FISHING NEWS: The Spoon Feeder
4 weeks ago by Keith Worrall
Modified Sep 2nd, 2022 at 1:58 PM
Spoon Feeding Late-Summer and Early-Fall Walleyes
Northland pro and veteran guide Brian “Bro” Brosdahl shares his top tips for more walleyes right now into fall
BEMIDJI, Minn. (September 2, 2022) – In a lot of ways, we can easily make walleye fishing too complicated, focusing our efforts on the hottest and most-publicized walleye techniques and tactics only to forget about walleye history. The problem is everybody’s doing the same thing. The sad reality is walleyes have become conditioned thanks to countless anglers bombarding pods of fish with traditional presentations.
So, what’s the solution? Sure, you can bottom-bounce, but let’s face it, dragging lead isn’t all that much fun. In today’s age of high-powered CHIRP sonar, Side Imaging, and forward-facing sonar, most of us would rather pitch to the fish. Cut-to-the-chase: it’s time to bring the time-proven spoon back into the walleye fold.
“I can remember fishing a Johnson Silver Minnow spoon with a hunk of nightcrawler on it for walleyes as a teenager,” says veteran guide and Northland Fishing Tackle Pro Brian “Bro” Brosdahl. “It slipped through the cabbage nice and always put a couple walleyes on my stringer. The thing is nobody told me it wasn’t a walleye bait. To me, it just looked good—and it worked.”
While that’s an old-school tactic, Bro says spoons in general are a great way to catch walleyes, even though the technique maybe isn’t hip. Still, how many of us can remember trolling spoons for northern pike along weed edges or right over the tops of cabbage and catching walleyes? Probably more than would be willing to admit!
Fast forward to 2022, and there are many options for spoon-feeding walleyes, including a couple methods Bro frequently employs to help his clients put more fish in the boat—as well as tactics that he’s used in tournaments.
“When the water gets warm, it’s tough getting quality minnows—the fatheads are small—and people are dragging bottom bouncers. The sandgrass and other hard-bottom vegetation have filled in and jigging minnow baits can get snarled up. With spoons, they just kind of loft over this vegetation. About 10 years ago I started experimenting using spoons—specifically, the Buck-Shot Rattle Spoon I threw fishing saltwater in Florida. It didn’t take long to realize they can be open-water walleye magnets, too.”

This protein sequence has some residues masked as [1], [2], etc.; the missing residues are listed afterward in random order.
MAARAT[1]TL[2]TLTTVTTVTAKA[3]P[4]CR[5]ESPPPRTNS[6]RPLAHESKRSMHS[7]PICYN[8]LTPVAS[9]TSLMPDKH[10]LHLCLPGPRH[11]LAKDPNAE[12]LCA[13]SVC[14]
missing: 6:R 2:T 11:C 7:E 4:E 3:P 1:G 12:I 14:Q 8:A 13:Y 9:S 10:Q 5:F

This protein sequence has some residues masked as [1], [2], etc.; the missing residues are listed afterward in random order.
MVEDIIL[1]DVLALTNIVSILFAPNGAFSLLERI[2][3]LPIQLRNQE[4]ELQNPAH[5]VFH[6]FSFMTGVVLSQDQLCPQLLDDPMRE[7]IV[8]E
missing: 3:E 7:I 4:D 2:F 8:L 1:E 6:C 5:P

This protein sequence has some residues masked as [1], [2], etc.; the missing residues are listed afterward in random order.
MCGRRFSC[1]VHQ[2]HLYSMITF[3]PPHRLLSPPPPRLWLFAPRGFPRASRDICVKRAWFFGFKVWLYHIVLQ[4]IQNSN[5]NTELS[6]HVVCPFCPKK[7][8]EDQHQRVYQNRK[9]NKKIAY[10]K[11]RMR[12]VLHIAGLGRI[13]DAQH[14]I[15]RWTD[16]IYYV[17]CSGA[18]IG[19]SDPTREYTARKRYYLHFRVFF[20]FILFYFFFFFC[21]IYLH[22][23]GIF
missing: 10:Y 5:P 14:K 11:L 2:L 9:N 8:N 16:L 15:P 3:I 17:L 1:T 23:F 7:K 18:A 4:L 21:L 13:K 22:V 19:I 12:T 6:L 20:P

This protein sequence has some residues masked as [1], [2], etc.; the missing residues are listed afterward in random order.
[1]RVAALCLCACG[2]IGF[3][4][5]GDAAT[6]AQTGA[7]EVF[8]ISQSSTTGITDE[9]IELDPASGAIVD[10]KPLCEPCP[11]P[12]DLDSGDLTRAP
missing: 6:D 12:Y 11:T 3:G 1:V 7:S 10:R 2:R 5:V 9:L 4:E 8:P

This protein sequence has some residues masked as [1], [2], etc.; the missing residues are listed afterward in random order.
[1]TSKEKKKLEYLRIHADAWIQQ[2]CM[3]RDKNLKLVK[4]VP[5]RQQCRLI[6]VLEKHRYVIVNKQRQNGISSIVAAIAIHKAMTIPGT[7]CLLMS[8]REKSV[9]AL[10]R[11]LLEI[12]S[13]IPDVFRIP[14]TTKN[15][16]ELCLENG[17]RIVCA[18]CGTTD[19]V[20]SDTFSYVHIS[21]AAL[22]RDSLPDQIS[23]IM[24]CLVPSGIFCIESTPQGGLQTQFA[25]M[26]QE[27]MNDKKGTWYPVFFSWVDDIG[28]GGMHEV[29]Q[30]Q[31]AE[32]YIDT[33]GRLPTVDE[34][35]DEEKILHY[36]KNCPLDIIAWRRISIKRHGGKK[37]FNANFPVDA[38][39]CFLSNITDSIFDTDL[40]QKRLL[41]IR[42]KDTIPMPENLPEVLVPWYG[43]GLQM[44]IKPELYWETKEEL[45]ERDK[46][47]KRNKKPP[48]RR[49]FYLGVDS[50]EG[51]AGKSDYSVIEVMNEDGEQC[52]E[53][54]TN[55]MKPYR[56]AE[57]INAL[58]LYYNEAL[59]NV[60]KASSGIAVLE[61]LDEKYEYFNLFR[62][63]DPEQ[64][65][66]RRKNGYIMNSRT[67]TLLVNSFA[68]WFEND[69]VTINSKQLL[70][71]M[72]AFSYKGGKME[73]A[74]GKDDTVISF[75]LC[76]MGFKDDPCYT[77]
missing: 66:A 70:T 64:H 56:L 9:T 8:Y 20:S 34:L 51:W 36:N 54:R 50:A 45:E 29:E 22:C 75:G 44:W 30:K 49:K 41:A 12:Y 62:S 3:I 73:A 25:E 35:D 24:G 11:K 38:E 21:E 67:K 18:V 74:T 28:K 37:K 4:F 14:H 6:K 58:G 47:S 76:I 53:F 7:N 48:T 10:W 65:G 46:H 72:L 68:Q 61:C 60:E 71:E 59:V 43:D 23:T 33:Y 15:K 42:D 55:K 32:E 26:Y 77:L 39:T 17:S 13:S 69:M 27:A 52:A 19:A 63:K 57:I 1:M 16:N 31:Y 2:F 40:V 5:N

Buck-Shot Rattle Spoon (Sneeze)
Spoonin’ On Tour
Some years back while on the FLW Walleye Tour, Bro discovered the perfect application for spoons on Lake Oahe. “I tied on a spoon, and it would just tickle the willow tops without snagging. On a slow forward troll, I pitched the Northland Buck-Shot Rattle Spoon in front of the boat and slowly jigged it back to position. The bait caught numerous critical fish for me during that tournament, and I’ve been a convert ever since,” recalls Bro.
Not just in willow brush, Bro has also fished the Buck-Shot Rattle Spoon vertically in deep, submerged trees, working the bait to barely touch the branches. The result? More ‘eyes.
Adding Scent to the Buck-Shot
In all these instances, Bro fished the spoon sans live bait—but he is a believer in the power of scent. “My experience has proven that walleyes just hold on to the bait longer with some added scent,” says Bro. “I dab the metal body with a little bit of Pro-Cure scent. Years ago, scent helped me in one NWT Championship. I remember there were a dozen or so tournament boats with me in a bridge channel, and I only saw two other fish caught while my partner and I had a monster bag. Nobody could see what we were doing. I had Pro-Cure scent in two containers on both sides of the boat—I was fishing with two rods on the bow—and I’d reel in my spoons, look around, and set the Buck-Shot Rattle spoons in the containers filled with scent to constantly recharge them,” recalls Bro.
Besides scent, jigging cadence was key on this day. “If you jigged too hard you caught pike, a real nuisance when you’re fishing two rods, running a trolling motor, and are surrounded by boats.”
Color can make a big difference, too, depending on your body of water and preferred walleye forage. For Bro, it’s typically Super-Glo Redfish and Super-Glo Perch in ¼-ounce, but he confesses he keeps as many as 8 or 10 different-colored spoons on pre-rigged fluoro leaders with quick-clips to dial in bites when the heat is on.